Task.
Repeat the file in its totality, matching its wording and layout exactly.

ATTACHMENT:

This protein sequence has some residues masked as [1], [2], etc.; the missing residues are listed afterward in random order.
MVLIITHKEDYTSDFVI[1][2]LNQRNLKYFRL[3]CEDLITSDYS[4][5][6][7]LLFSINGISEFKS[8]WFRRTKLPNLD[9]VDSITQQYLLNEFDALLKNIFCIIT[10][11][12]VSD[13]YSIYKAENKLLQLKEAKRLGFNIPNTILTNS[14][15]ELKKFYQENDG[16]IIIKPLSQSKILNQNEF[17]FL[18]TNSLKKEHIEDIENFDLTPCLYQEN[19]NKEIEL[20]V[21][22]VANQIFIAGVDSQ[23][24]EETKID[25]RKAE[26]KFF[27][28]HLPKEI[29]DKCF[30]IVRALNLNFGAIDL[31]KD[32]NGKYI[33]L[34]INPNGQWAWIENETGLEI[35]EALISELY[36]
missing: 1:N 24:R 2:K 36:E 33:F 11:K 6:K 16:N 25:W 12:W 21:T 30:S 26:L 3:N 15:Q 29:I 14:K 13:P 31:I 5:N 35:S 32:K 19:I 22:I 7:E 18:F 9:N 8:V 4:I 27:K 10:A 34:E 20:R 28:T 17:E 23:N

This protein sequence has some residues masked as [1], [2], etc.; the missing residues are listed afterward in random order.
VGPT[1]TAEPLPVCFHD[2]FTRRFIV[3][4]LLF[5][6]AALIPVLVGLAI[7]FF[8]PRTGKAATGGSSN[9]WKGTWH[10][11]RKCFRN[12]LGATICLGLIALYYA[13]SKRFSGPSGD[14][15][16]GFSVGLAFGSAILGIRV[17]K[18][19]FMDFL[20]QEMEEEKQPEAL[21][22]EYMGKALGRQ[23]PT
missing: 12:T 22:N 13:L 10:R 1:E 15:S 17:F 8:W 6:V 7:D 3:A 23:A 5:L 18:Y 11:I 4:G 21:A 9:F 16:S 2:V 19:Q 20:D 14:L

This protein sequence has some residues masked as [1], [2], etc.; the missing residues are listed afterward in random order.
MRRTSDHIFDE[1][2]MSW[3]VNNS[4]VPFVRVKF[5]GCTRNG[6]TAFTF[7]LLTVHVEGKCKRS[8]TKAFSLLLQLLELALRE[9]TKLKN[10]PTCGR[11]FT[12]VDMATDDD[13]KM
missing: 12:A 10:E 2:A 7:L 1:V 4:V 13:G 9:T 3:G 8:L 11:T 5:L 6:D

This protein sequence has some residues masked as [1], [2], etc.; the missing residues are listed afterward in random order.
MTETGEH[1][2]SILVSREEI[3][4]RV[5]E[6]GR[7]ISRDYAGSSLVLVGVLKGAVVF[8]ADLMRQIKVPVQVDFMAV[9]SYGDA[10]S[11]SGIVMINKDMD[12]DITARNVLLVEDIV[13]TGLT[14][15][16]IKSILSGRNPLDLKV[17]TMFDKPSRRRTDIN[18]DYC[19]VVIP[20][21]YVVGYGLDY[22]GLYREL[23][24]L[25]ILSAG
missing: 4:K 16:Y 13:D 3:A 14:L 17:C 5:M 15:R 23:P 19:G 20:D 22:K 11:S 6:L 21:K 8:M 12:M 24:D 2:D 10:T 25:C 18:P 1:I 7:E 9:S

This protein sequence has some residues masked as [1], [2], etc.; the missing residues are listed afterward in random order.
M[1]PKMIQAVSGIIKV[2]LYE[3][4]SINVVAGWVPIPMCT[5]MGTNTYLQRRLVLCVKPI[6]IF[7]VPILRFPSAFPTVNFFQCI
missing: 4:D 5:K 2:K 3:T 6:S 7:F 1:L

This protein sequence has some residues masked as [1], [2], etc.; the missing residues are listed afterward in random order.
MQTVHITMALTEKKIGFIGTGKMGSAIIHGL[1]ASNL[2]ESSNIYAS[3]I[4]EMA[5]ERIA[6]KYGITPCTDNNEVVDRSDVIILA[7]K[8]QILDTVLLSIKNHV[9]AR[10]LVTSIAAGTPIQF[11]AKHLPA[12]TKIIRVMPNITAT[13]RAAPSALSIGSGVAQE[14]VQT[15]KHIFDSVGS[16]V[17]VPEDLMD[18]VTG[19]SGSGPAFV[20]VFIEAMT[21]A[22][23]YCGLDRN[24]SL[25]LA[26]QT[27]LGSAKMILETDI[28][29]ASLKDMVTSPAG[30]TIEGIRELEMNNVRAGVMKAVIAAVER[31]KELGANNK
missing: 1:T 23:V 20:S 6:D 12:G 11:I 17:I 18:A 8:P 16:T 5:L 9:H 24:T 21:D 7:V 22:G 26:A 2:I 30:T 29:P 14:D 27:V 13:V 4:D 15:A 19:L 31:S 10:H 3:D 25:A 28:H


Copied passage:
This protein sequence has some residues masked as [1], [2], etc.; the missing residues are listed afterward in random order.
MVLIITHKEDYTSDFVI[1][2]LNQRNLKYFRL[3]CEDLITSDYS[4][5][6][7]LLFSINGISEFKS[8]WFRRTKLPNLD[9]VDSITQQYLLNEFDALLKNIFCIIT[10][11][12]VSD[13]YSIYKAENKLLQLKEAKRLGFNIPNTILTNS[14][15]ELKKFYQENDG[16]IIIKPLSQSKILNQNEF[17]FL[18]TNSLKKEHIEDIENFDLTPCLYQEN[19]NKEIEL[20]V[21][22]VANQIFIAGVDSQ[23][24]EETKID[25]RKAE[26]KFF[27][28]HLPKEI[29]DKCF[30]IVRALNLNFGAIDL[31]KD[32]NGKYI[33]L[34]INPNGQWAWIENETGLEI[35]EALISELY[36]
missing: 1:N 24:R 2:K 36:E 33:F 11:K 6:K 16:N 25:W 12:W 21:T 30:S 26:L 3:N 15:Q 29:I 14:K 13:P 31:I 5:N 35:S 32:K 19:I 22:I 7:E 18:F 9:N 8:V 4:I 27:K 10:A 34:E 20:R 28:T 17:E 23:N

This protein sequence has some residues masked as [1], [2], etc.; the missing residues are listed afterward in random order.
VGPT[1]TAEPLPVCFHD[2]FTRRFIV[3][4]LLF[5][6]AALIPVLVGLAI[7]FF[8]PRTGKAATGGSSN[9]WKGTWH[10][11]RKCFRN[12]LGATICLGLIALYYA[13]SKRFSGPSGD[14][15][16]GFSVGLAFGSAILGIRV[17]K[18][19]FMDFL[20]QEMEEEKQPEAL[21][22]EYMGKALGRQ[23]PT
missing: 12:T 22:N 13:L 10:R 1:E 15:S 17:F 8:W 6:V 7:D 3:A 23:A 5:L 18:Y 11:I 4:G 21:A 9:F 16:S 2:V 19:Q 20:D 14:L

This protein sequence has some residues masked as [1], [2], etc.; the missing residues are listed afterward in random order.
MRRTSDHIFDE[1][2]MSW[3]VNNS[4]VPFVRVKF[5]GCTRNG[6]TAFTF[7]LLTVHVEGKCKRS[8]TKAFSLLLQLLELALRE[9]TKLKN[10]PTCGR[11]FT[12]VDMATDDD[13]KM
missing: 12:A 10:E 2:A 7:L 1:V 4:V 13:G 9:T 3:G 8:L 11:T 5:L 6:D

This protein sequence has some residues masked as [1], [2], etc.; the missing residues are listed afterward in random order.
MTETGEH[1][2]SILVSREEI[3][4]RV[5]E[6]GR[7]ISRDYAGSSLVLVGVLKGAVVF[8]ADLMRQIKVPVQVDFMAV[9]SYGDA[10]S[11]SGIVMINKDMD[12]DITARNVLLVEDIV[13]TGLT[14][15][16]IKSILSGRNPLDLKV[17]TMFDKPSRRRTDIN[18]DYC[19]VVIP[20][21]YVVGYGLDY[22]GLYREL[23][24]L[25]ILSAG
missing: 4:K 16:Y 13:D 3:A 14:L 17:C 5:M 15:R 23:P 19:G 20:D 22:K 11:S 6:L 21:K 8:M 12:M 24:D 2:D 10:T 25:C 18:P 1:I 7:E 9:S

This protein sequence has some residues masked as [1], [2], etc.; the missing residues are listed afterward in random order.
M[1]PKMIQAVSGIIKV[2]LYE[3][4]SINVVAGWVPIPMCT[5]MGTNTYLQRRLVLCVKPI[6]IF[7]VPILRFPSAFPTVNFFQCI
missing: 4:D 5:K 2:K 3:T 6:S 7:F 1:L

This protein sequence has some residues masked as [1], [2], etc.; the missing residues are listed afterward in random order.
MQTVHITMALTEKKIGFIGTGKMGSAIIHGL[1]ASNL[2]ESSNIYAS[3]I[4]EMA[5]ERIA[6]KYGITPCTDNNEVVDRSDVIILA[7]K[8]QILDTVLLSIKNHV[9]AR[10]LVTSIAAGTPIQF[11]AKHLPA[12]TKIIRVMPNITAT[13]RAAPSALSIGSGVAQE[14]VQT[15]KHIFDSVGS[16]V[17]VPEDLMD[18]VTG[19]SGSGPAFV[20]VFIEAMT[21]A[22][23]YCGLDRN[24]SL[25]LA[26]QT[27]LGSAKMILETDI[28][29]ASLKDMVTSPAG[30]TIEGIRELEMNNVRAGVMKAVIAAVER[31]KELGANNK
missing: 1:T 23:V 20:S 6:D 12:G 11:I 17:I 18:A 8:P 16:T 5:L 9:H 24:T 21:D 7:V 22:G 26:A 2:I 30:T 29:P 14:D 27:V 13:V 4:D 15:A 19:L 31:S 10:H 3:D 25:A 28:H